So, when Jesus issued Levi an invitation to follow Him, the Jews would have been shocked and appalled. In their minds, Levi was a traitor to his people and the epitome of a godless sinner. And to make matters even worse, Mark reveals that Jesus decided to share a meal with this social outcast. Luke records that Levi threw a party in Jesus’ honor and invited a large number of guests.

Levi made him a great feast in his house, and there was a large company of tax collectors and others reclining at table with them. – Luke 5:29 ESV

And Mark provides the added detail that “many tax collectors and sinners were reclining with Jesus and his disciples” (Mark 2:15 ESV). It seems that Levi was forced to invite his friends, who like him, were considered to be the dregs of the community.

Yet, Jesus accepted Levi’s invitation to dine at his house and willingly chose to associate with those whom the Jews considered as unclean and unacceptable. And Jesus’ actions did not go unnoticed.

But when the teachers of religious law who were Pharisees saw him eating with tax collectors and other sinners, they asked his disciples, “Why does he eat with such scum?” – Mark 2:16 NLT

They were shocked and disgusted by this shameless display of poor judgment on Jesus’ part. He should have known better. By entering Levi’s home and sharing a meal with this motley collection of sinners, Jesus had made He and His disciples ceremonially unclean. They had contaminated themselves.

There is a clear us-versus-them vibe going on. The Pharisees viewed themselves as righteous because of their meticulous adherence to both the written and oral laws of the Jews. They were the law-keepers and the law-enforcers. And, as far as they were concerned, Jesus had chosen to associate with the scum of the earth. By entering Levi’s home, Jesus had done the unthinkable and unforgivable.

The Pharisees had no compassion for people like Levi. They had no desire to reach out to those whom they considered sinners. They bore no sense of responsibility for the spiritual well-being less fortunate, whom they considered to be unworthy of mercy. In the minds of the Pharisees, it was the sin-prone common people who held back the nation of Israel and kept it from enjoying the full favor of God. To the self-righteous Pharisees, it was the sorry likes of Levi and his friends that kept Israel from being all that it could be. They were a blight on the nation and now, Jesus had clearly revealed His love for the unloveable and His heart for the irredeemable.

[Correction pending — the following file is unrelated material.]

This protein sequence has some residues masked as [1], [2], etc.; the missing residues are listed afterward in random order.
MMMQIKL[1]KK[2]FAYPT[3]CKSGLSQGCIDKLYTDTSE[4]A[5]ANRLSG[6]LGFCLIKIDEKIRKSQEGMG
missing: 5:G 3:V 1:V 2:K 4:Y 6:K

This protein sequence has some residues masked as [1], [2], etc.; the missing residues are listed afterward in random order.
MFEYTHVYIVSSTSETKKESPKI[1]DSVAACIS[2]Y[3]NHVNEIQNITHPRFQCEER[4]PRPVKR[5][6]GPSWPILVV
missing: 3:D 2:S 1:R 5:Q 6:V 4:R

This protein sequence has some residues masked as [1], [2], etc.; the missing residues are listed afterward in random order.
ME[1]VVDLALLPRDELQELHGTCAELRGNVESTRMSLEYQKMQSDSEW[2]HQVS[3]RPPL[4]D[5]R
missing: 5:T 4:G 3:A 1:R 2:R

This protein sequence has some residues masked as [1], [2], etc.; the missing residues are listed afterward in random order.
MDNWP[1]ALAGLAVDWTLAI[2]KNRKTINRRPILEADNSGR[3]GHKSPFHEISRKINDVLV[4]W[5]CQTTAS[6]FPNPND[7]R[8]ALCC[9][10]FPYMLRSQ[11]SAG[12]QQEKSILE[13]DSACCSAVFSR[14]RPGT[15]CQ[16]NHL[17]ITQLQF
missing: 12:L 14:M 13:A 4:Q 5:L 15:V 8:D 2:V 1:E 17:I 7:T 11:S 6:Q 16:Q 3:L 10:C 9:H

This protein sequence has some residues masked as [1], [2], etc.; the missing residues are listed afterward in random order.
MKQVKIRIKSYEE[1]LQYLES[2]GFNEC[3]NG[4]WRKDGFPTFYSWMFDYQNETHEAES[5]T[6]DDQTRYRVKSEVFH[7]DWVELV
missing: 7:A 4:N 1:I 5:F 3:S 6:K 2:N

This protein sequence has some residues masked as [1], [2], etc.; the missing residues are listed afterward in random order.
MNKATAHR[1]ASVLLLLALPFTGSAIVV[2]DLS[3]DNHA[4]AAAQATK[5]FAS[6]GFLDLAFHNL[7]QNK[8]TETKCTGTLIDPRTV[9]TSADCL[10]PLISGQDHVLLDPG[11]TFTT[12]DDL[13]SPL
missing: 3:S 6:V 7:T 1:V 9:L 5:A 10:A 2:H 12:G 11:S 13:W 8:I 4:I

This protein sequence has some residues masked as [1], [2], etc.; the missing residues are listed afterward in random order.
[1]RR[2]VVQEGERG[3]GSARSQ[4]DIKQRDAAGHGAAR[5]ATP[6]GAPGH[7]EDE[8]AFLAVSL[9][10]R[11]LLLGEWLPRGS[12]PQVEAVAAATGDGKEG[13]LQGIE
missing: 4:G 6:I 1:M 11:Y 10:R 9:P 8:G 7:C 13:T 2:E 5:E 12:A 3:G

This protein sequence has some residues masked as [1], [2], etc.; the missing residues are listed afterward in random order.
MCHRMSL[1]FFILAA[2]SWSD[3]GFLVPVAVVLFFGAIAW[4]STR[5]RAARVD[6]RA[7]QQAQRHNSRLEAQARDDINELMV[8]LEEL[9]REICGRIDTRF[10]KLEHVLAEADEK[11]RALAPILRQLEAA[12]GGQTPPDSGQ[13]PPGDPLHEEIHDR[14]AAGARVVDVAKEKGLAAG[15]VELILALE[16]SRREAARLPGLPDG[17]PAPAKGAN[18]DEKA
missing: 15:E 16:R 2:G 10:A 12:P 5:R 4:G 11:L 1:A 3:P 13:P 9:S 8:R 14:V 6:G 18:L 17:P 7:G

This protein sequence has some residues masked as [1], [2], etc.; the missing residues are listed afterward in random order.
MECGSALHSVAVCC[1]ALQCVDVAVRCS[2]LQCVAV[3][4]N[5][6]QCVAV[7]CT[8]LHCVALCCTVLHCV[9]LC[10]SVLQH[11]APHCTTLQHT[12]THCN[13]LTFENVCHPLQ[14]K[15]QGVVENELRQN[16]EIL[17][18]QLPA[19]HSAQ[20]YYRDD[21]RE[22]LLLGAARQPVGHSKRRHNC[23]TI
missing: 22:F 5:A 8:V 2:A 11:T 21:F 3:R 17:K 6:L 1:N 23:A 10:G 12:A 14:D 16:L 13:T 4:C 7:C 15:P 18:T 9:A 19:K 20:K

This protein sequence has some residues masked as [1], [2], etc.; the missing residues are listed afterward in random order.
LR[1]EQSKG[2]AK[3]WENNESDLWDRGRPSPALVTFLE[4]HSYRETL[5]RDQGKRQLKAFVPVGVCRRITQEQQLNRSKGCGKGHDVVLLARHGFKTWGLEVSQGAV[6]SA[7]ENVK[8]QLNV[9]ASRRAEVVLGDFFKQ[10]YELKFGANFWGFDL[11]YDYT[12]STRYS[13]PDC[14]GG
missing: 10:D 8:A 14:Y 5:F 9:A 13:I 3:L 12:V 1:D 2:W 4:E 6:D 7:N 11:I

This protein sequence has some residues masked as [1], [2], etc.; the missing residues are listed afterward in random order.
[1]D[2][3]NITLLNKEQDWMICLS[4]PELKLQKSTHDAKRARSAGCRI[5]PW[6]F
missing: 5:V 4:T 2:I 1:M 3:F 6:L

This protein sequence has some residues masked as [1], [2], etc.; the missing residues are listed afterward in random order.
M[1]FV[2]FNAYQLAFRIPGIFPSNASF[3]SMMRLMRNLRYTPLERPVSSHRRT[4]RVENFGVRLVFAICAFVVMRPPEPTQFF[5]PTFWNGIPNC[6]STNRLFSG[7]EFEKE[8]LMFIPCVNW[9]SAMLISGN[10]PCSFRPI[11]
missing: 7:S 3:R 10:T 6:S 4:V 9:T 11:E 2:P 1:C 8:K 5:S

But Jesus knew exactly what was going on. He was fully aware of the disgust and distaste His actions had caused, and He chose to address the issue head-on.

“Those who are well have no need of a physician, but those who are sick. I came not to call the righteous, but sinners.” – Mark 2:17 ESV

With this simple statement, Jesus exposed the glaring difference between Himself and His accusers. They considered themselves to be spiritually healthy and whole. They were well and had no need of a Savior. But what they failed to understand was that their good deeds were of no value to God. As the prophet Isaiah had written hundreds of years earlier: “We are all infected and impure with sin. When we display our righteous deeds, they are nothing but filthy rags” (Isaiah 64:6 NLT).

Jesus was not impressed by the Pharisees and their outward displays of righteousness. He would later call them out for their hypocrisy and lack of compassion.

“…they don’t practice what they teach. They crush people with unbearable religious demands and never lift a finger to ease the burden.” – Matthew 23:3-4 NLT

“What sorrow awaits you teachers of religious law and you Pharisees. Hypocrites! For you shut the door of the Kingdom of Heaven in people’s faces. You won’t go in yourselves, and you don’t let others enter either. – Matthew 23:13 NLT

These men considered themselves to be the cream of the crop, the religious elite of Israel whose unblemished behavior guaranteed them a place in God’s kingdom. But Jesus let them know that their self-confidence was misplaced and mistaken. He had come to minister to the sick – those who recognized their spiritual malady and sought help. Like the paralyzed man, the tax collectors and sinners gathered in Levi’s home were in need of assistance. They knew they were sinners and were fully aware that they lacked what was necessary to “heal” themselves.

It was the apostle John who wrote, “If we confess our sins, he is faithful and just to forgive us our sins and to cleanse us from all unrighteousness” (1 John 1:9 ESV). The sinners reclining around the table with Jesus were just the kind of people Jesus came to save. They were sinners in need of a Savior. And if they would only confess their sin, they would know the joy of having their sins forgiven and their spiritual sickness healed.

But the Pharisees, riddled with pride and a misplaced sense of self-righteousness, were unable to see their need and unwilling to confess their sins. But their self-confidence would ultimately result in their own self-destruction. Their stubborn insistence that they were well would be their downfall. And the apostle Paul describes the dangerous path they had decided to take and the deadly destination to which it would lead.

Yes, they knew God, but they wouldn’t worship him as God or even give him thanks. And they began to think up foolish ideas of what God was like. As a result, their minds became dark and confused. Claiming to be wise, they instead became utter fools. – Romans 1:21-22 NLT

English Standard Version (ESV) The Holy Bible, English Standard Version. ESV® Permanent Text Edition® (2016). Copyright © 2001 by Crossway Bibles, a publishing ministry of Good News Publishers.

New Living Translation (NLT) Holy Bible, New Living Translation, copyright © 1996, 2004, 2015 by Tyndale House Foundation. Used by permission of Tyndale House Publishers Inc., Carol Stream, Illinois 60188. All rights reserved.